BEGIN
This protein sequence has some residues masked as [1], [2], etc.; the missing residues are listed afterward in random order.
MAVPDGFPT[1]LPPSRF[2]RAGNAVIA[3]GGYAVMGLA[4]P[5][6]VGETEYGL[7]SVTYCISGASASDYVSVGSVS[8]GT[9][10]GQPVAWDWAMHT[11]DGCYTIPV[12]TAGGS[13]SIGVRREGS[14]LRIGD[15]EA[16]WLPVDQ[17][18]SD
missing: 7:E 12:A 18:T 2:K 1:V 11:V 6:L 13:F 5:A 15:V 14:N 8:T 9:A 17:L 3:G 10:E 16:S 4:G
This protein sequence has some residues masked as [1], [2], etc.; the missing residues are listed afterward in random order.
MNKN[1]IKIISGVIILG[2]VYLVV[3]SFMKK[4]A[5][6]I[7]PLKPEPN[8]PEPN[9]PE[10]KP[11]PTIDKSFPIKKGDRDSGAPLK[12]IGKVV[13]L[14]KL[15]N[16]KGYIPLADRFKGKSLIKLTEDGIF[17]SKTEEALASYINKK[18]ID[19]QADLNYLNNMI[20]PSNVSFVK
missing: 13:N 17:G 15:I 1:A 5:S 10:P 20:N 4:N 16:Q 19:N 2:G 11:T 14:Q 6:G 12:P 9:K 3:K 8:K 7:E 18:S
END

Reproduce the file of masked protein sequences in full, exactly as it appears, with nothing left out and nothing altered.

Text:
This protein sequence has some residues masked as [1], [2], etc.; the missing residues are listed afterward in random order.
MAVPDGFPT[1]LPPSRF[2]RAGNAVIA[3]GGYAVMGLA[4]P[5][6]VGETEYGL[7]SVTYCISGASASDYVSVGSVS[8]GT[9][10]GQPVAWDWAMHT[11]DGCYTIPV[12]TAGGS[13]SIGVRREGS[14]LRIGD[15]EA[16]WLPVDQ[17][18]SD
missing: 7:E 12:A 18:T 2:K 1:V 11:V 6:L 13:F 5:A 15:V 14:N 8:T 9:A 17:L 3:G 10:E 16:S 4:G
This protein sequence has some residues masked as [1], [2], etc.; the missing residues are listed afterward in random order.
MNKN[1]IKIISGVIILG[2]VYLVV[3]SFMKK[4]A[5][6]I[7]PLKPEPN[8]PEPN[9]PE[10]KP[11]PTIDKSFPIKKGDRDSGAPLK[12]IGKVV[13]L[14]KL[15]N[16]KGYIPLADRFKGKSLIKLTEDGIF[17]SKTEEALASYINKK[18]ID[19]QADLNYLNNMI[20]PSNVSFVK
missing: 13:N 17:G 15:I 1:A 5:S 10:P 20:N 4:N 16:Q 19:N 2:G 11:T 14:Q 6:G 12:P 9:K 3:K 8:K 7:E 18:S